Research Roundup: Fishy feelings, young blood and Alzheimer’s disease and more!

Welcome to this week’s Research Roundup. These Friday posts aim to inform our readers about the many stories that relate to animal research each week. Do you have an animal research story we should include in next week’s Research Roundup? You can send it to us via our Facebook page or through the contact form on the website.

  • Fish with feelings. Human emotion can be directly measured using interviews or surveys; however, the assessment of emotion in animals is not as simple. Fortunately, the behavioral, physiologic, neurologic, and genetic changes that accompany emotion can be assessed instead. For example, previous work has shown that highly evolved mammals, such as primates, display “jealous” behaviors. The occurrence of emotions in simpler animals, such as fish, has been debated for many years. A new study showed that Gilthead Sea Bream, a type of fish, displayed emotional reactions (i.e., investigative or escape behaviors) to stimuli presented under favorable or aversive conditions. Emotion was also assessed in the fish by measuring levels of cortisol and the activation of brain areas associated with positive and negative emotional states. This research indicates that simple animals may possess the cognitive ability to use emotions to guide their actions. This research was published in the journal Scientific Reports.
Gilthead Sea Bream, Image credit: Aqua EcoSystems
  • Results of first trial of infusing of young blood are in. Previous research in mice has suggested that infusion of young blood, through parabiosis, can improve the health of older mice. This work eventually led to the first small scale clinical trial in humans – involving the transfusion of young blood to older individuals with Alzheimer’s disease. Original reports of the results of that study were glowing – reporting modest improvements in the daily lives of these Alzheimer patients. However, subsequent scientific discourse has highlighted glaring problems with the experimental design and conduct of this clinical trial – including a high risk of bias and the lack of appropriate controls. This is a good example of the self correcting nature of science – and while this treatment still holds promise – the verdict on its efficacy in humans is still out.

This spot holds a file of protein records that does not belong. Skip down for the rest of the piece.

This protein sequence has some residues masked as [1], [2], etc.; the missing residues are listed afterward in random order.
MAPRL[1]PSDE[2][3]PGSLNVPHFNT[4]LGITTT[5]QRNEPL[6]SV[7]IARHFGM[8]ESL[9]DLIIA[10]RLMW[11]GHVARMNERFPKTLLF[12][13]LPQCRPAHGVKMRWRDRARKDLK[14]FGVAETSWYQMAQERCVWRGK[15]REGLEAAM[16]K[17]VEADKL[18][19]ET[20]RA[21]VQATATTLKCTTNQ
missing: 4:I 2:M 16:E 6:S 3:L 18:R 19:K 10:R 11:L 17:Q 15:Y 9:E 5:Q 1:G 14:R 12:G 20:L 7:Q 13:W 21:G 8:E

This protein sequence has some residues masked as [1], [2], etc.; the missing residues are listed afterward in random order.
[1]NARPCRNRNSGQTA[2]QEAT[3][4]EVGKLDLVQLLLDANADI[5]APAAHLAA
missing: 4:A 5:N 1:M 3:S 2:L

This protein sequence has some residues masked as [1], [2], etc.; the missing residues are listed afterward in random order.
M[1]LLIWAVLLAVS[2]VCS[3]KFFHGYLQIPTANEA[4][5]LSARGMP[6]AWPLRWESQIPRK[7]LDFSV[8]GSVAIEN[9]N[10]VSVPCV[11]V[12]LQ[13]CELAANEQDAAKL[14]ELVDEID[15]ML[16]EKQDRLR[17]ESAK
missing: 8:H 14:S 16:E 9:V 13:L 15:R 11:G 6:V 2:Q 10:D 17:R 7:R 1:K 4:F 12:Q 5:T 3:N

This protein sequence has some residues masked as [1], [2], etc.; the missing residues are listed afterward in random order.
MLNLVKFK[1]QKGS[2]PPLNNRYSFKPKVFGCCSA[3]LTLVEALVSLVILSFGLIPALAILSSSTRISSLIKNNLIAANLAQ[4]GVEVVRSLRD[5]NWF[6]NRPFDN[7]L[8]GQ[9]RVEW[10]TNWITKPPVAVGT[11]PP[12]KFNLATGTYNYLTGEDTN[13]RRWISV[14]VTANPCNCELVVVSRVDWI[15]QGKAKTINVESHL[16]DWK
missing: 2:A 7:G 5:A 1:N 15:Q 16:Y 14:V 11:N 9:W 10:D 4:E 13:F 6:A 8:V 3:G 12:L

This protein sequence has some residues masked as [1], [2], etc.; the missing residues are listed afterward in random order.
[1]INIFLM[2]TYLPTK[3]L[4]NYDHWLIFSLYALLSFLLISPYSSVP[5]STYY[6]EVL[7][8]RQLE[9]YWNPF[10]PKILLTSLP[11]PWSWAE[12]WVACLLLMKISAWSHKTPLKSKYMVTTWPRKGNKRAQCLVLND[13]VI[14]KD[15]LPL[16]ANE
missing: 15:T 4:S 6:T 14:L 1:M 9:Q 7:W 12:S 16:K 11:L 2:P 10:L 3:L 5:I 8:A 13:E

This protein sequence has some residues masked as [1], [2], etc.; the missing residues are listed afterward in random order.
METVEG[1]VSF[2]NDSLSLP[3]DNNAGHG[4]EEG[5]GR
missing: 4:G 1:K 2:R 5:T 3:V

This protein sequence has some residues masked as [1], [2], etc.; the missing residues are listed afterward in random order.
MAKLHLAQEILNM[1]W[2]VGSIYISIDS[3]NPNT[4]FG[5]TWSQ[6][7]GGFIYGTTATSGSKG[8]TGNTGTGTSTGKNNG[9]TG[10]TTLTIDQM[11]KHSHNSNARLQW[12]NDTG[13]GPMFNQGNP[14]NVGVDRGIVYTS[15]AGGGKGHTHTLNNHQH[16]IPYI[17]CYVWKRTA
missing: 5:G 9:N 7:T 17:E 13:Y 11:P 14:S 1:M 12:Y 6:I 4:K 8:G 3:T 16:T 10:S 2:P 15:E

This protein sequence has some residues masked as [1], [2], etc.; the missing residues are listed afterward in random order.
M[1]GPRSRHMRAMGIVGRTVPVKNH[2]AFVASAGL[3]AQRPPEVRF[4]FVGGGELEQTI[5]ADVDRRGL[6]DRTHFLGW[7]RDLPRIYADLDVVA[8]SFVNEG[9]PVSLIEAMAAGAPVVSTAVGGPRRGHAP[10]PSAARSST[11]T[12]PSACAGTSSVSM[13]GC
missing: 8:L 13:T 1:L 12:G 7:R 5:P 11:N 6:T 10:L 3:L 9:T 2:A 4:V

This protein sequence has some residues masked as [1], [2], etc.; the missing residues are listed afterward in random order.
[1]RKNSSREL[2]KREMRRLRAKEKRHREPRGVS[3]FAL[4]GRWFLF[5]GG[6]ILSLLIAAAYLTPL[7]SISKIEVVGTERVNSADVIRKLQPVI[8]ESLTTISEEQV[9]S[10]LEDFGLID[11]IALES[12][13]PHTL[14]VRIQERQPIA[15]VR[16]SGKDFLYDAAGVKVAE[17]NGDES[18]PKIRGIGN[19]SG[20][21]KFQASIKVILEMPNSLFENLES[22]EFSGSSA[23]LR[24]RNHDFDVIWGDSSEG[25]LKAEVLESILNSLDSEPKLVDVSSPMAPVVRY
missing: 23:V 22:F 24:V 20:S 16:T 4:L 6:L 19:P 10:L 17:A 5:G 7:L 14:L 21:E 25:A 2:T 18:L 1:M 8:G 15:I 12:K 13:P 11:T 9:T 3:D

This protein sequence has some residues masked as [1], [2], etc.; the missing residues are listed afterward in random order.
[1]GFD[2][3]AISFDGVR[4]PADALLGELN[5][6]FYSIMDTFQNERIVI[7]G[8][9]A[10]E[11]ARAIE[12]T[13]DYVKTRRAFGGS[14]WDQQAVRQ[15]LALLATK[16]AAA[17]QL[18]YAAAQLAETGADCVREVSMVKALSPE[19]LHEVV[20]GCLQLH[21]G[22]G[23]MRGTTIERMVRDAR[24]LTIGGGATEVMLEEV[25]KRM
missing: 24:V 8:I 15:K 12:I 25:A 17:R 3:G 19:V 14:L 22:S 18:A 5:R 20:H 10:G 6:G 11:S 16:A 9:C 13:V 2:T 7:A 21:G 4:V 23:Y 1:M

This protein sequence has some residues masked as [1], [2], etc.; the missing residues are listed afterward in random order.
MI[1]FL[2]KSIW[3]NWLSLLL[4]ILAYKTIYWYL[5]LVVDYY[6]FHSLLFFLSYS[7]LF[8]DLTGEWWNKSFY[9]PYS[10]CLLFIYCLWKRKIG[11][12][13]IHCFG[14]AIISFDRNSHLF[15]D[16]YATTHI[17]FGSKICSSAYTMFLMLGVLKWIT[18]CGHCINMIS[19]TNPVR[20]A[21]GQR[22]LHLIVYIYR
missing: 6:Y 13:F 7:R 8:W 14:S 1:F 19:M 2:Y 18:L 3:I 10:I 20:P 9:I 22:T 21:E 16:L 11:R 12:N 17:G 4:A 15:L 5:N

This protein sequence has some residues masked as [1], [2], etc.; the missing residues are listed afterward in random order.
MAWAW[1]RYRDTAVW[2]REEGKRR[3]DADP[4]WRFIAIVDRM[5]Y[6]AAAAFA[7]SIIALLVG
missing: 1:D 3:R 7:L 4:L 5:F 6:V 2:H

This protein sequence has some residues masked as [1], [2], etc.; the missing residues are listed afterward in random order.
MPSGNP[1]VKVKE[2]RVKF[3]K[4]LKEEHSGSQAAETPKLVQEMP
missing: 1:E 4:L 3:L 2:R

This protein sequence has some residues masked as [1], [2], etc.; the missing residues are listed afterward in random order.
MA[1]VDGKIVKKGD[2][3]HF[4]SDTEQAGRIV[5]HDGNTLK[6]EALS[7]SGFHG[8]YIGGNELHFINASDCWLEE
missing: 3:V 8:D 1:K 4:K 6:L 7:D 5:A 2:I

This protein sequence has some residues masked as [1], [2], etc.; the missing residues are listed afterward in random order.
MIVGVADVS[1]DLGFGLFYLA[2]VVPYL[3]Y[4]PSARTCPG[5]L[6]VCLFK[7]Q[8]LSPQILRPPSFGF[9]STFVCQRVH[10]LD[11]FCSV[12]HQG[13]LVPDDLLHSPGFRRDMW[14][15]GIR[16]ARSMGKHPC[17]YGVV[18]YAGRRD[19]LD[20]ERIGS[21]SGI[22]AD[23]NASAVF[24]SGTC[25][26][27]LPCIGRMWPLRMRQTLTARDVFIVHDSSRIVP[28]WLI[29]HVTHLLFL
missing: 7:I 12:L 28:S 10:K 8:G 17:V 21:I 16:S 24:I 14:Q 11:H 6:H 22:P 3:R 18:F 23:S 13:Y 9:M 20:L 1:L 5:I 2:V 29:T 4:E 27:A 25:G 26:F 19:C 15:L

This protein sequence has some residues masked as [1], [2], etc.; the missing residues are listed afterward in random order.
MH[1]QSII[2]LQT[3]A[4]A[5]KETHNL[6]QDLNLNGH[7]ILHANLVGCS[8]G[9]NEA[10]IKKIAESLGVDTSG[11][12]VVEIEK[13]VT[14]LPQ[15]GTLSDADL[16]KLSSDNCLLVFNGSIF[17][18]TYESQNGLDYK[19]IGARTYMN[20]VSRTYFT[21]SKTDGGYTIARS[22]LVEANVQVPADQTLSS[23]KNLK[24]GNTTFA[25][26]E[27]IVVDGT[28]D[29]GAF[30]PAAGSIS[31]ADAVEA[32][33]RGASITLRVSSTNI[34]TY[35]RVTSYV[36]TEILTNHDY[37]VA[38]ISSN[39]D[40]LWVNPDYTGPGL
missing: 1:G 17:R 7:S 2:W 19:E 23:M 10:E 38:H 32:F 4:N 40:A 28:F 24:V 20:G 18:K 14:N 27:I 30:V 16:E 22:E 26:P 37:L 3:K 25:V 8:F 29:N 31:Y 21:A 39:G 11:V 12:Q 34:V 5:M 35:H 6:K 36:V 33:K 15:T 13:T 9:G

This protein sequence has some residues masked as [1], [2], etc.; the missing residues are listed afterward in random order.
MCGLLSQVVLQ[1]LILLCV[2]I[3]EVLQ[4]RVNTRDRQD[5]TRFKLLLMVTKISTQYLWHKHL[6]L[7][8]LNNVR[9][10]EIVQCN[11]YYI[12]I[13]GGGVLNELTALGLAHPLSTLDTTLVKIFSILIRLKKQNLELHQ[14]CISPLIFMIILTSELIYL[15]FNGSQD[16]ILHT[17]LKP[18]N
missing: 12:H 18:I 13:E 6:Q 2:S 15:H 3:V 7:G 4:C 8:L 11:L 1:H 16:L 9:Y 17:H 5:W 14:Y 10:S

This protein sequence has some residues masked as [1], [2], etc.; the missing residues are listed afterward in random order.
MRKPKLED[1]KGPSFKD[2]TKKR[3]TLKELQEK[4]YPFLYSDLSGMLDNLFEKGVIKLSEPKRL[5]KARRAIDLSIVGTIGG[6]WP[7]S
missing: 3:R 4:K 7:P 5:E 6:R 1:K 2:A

• MouseLight helps researchers unravel secrets of the brain. Researchers at the Howard Hughes Medical Institute Janelia Research Campus have created a 3D map of 300 mouse neurons, with the aim of adding another 700 in 2018. However, even this feat only scratches the surface of the 70 million neurons typically found in a mouse’s brain. Scientists injected a virus into the brains of mice which would infect a few cells and cause them to produce fluorescent proteins; they then imaged the brain with high-resolution microscopes and turned the resulting images into 3D computer models. They found many of the axons (slender projections of the neuron) were up to half a metre in length and stretched into unexpected regions of the brain, for example the neurons associated with taste also stretched into areas controlling movement and touch. More information on the project is available on the MouseLight website.
Brain of mouse lit up by MouseLight, Image Credit MouseLight
  • Tail regeneration in gecko and spinal cord injury. Lizard tails are an extension of their spinal cord and they have the ability to regenerate their tails, and thus spinal cords, when a section becomes detached. Researchers at University of Guelph have identified a special type of stem cell — the radial glial cell —  which allows geckos to regenerate their tail whenever it is detached and make a brand new portion of the spinal cord. Unlike geckos, humans do not have the radial glial cells and often make scar tissue following spinal cord injury rather than growing new cells. This specific research and related projects may one day help humans, and other mammals, to regenerate spinal cords  — which is not currently possible. This research was published in The Journal of Comparative Neurology.
  • Donor organs created by rebuilding pig livers. We have previously written about the use of genetically modified pigs and their valuable role in attenuating the organ crisis here. Now, a new method which uses pig organs as a scaffold for new organs – gives further promise to an end of the organ crisis. This method involves using a pig organ, dissolving the cells away from it, leaving the organ’s protein scaffold intact. Then, the scaffold is re-infused with human cells creating a “human organ” with a pig scaffold. This approach is promising because it reduces the likelihood of organ rejection. This research was presented at a meeting of the American Association for the Study of Liver Diseases in Washington DC this month.